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A Spring Bouquet of Poetry

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A Spring Bouquet of Poetry

A Spring Bouquet of Poetry

A Spring Bouquet of Poetry

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Five new volumes offer a lyrical celebration of National Poetry Month. iStockphoto hide caption

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As National Poetry Month draws to a close, we recognize five new volumes that celebrate the form, including verse probing the darkness at the edge of everyday life from U.S. Poet Laureate Charles Simic and hard questions posed in comic fashion from Jane Shore.

Here's a entry from Campbell McGrath's new book, Seven Notebooks, which chronicles a year in the poet's life:

Another week should see the bloom-out
of purest, whisper-green shoots, darkening
all summer to fall...

There's blooming out — and darkening in — in Jane Shore's collection, A Yes-Or-No Answer. This is a domestic book, filled with elegies about the writer's late parents, and hymns to the ambivalence of life. Take the simple cadence and serio-comic feel of the title poem:

Do you double-dip your Oreo?
Please answer the question yes or no.

The surgery — was it touch and go?
Does a corpse's hair continue to grow?
Remember when we were simpatico?
Answer my question: yes or no.

Six more rhyming stanzas later, we get a less-than-reassuring answer to Shore's question.

Belgrade native and current U.S. Poet Laureate Charles Simic offers some assurance about the darkness lying at the edges of everything in a new collection, That Little Something. In the title poem, he writes:

The likelihood of ever finding it is small.
It's like being accosted by a woman
And asked to help her look for a pearl
She lost right here in the street.

She could be making it all up,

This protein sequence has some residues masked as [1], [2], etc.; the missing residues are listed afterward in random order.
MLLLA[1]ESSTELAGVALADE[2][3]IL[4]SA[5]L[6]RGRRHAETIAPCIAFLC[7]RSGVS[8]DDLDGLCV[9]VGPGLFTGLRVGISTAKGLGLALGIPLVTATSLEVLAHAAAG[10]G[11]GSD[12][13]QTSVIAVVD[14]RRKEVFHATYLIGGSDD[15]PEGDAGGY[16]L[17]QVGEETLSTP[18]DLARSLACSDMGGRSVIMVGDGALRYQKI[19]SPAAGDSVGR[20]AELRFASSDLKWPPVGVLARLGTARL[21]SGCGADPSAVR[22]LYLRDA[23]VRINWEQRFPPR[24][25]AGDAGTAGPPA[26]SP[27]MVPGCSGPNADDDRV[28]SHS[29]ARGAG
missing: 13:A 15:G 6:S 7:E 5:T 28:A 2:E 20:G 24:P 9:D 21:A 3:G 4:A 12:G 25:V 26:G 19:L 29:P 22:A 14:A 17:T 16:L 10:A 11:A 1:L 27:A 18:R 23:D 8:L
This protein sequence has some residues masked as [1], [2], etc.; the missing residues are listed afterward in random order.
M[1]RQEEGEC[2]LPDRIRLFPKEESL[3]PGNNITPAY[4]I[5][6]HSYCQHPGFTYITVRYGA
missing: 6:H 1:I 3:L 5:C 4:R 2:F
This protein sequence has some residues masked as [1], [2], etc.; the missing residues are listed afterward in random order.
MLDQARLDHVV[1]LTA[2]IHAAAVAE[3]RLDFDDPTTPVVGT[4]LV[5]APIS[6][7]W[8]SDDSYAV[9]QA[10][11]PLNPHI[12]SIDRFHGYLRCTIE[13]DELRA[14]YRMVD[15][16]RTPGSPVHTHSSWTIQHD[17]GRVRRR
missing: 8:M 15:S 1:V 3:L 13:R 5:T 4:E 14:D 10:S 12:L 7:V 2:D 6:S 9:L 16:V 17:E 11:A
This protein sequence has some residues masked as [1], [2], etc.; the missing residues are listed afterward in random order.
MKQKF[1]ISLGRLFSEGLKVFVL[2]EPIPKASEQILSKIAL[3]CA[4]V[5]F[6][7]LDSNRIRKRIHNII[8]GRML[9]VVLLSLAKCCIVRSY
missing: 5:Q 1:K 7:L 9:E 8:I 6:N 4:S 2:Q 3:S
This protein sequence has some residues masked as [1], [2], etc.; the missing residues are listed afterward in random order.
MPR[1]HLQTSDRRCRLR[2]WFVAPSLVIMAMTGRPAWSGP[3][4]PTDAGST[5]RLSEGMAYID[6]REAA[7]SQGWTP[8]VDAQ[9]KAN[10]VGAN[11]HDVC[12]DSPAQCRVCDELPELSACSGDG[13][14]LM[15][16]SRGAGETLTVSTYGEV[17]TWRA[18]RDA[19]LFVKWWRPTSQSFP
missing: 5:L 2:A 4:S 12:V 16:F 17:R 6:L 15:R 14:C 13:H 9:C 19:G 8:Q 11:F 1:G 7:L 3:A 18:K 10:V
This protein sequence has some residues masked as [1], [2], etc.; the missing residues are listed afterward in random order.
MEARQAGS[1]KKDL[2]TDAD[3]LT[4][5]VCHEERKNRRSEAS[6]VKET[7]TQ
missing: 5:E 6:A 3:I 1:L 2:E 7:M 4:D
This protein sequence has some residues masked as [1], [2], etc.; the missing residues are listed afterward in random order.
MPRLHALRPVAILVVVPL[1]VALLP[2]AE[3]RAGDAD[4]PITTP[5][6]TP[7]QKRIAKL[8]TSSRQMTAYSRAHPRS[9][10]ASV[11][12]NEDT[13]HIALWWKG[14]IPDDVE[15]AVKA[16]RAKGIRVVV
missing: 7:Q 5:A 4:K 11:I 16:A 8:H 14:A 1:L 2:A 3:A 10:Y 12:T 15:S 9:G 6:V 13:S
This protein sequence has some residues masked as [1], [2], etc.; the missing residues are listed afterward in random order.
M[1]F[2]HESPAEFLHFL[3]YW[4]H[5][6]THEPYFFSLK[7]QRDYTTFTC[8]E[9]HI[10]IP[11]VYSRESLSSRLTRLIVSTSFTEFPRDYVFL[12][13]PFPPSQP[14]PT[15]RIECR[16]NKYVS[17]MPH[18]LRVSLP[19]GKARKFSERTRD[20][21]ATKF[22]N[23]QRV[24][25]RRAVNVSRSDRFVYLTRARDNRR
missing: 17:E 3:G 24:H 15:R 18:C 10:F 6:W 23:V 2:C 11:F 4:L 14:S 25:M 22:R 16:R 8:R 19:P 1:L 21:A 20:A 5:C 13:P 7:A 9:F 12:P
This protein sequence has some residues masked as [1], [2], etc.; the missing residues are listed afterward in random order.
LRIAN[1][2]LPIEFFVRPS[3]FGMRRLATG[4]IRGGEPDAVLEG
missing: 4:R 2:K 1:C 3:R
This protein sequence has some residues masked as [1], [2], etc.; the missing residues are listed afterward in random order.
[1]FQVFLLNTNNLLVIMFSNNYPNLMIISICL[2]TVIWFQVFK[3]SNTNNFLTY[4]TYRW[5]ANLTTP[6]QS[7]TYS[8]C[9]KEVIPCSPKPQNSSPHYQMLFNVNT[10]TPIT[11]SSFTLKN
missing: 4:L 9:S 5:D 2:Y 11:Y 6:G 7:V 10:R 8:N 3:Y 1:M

Even her tears, you say to yourself,
As you search under your feet,
Thinking, Not in a million years ...

In "Poetry," from his volume, The One-Strand River, published earlier this year, Pacific Northwest poet Richard Kenney worries about the state of the genre:

Nobody at any rate reads it much.

Your
lay
citizenry have other forms of fun.

Still, who would wish to live in a culture
of which future anthropologists would say
Oddly, they had none?

Finally, Thomas Lux, who teaches writing at Georgia Tech, has some fun. Many of the poems in his new book, God Particles, approach life's darkness from a satirical perspective. By now you've been reminded that poets sometimes choose the most ridiculous names for their work. And with Thomas Lux we arrive at the very apex of ambiguity with his poem titled, "Eyes Scooped Out and Replaced by Hot Coals":

I, the final arbiter
and ultimate enforcer
of such things (appointed by the king!), make official
and binding this: that the eyes shall be gouged out
and replaced by hot coals
in the head, the blockhead,
of each citizen who,
upon reaching his/her majority,
has yet to read
Moby-Dick, by Mr. Herman Melville (1819-1891), American     novelist
and poet.

Books Featured In This Story

Seven Notebooks

by Campbell McGrath

Hardcover, 223 pages |

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Seven Notebooks
Author
Campbell McGrath

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A Yes-or-No Answer

by Jane Shore

Hardcover, 62 pages |

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A Yes-or-No Answer
Author
Jane Shore

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That Little Something

Poems

by Charles Simic

Hardcover, 73 pages |

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That Little Something
Subtitle
Poems
Author
Charles Simic

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The One-Strand River

by Richard Kenney

Hardcover, 177 pages |

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The One-Strand River
Author
Richard Kenney

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God Particles

by Thomas Lux

Hardcover, 61 pages |

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Title
God Particles
Author
Thomas Lux

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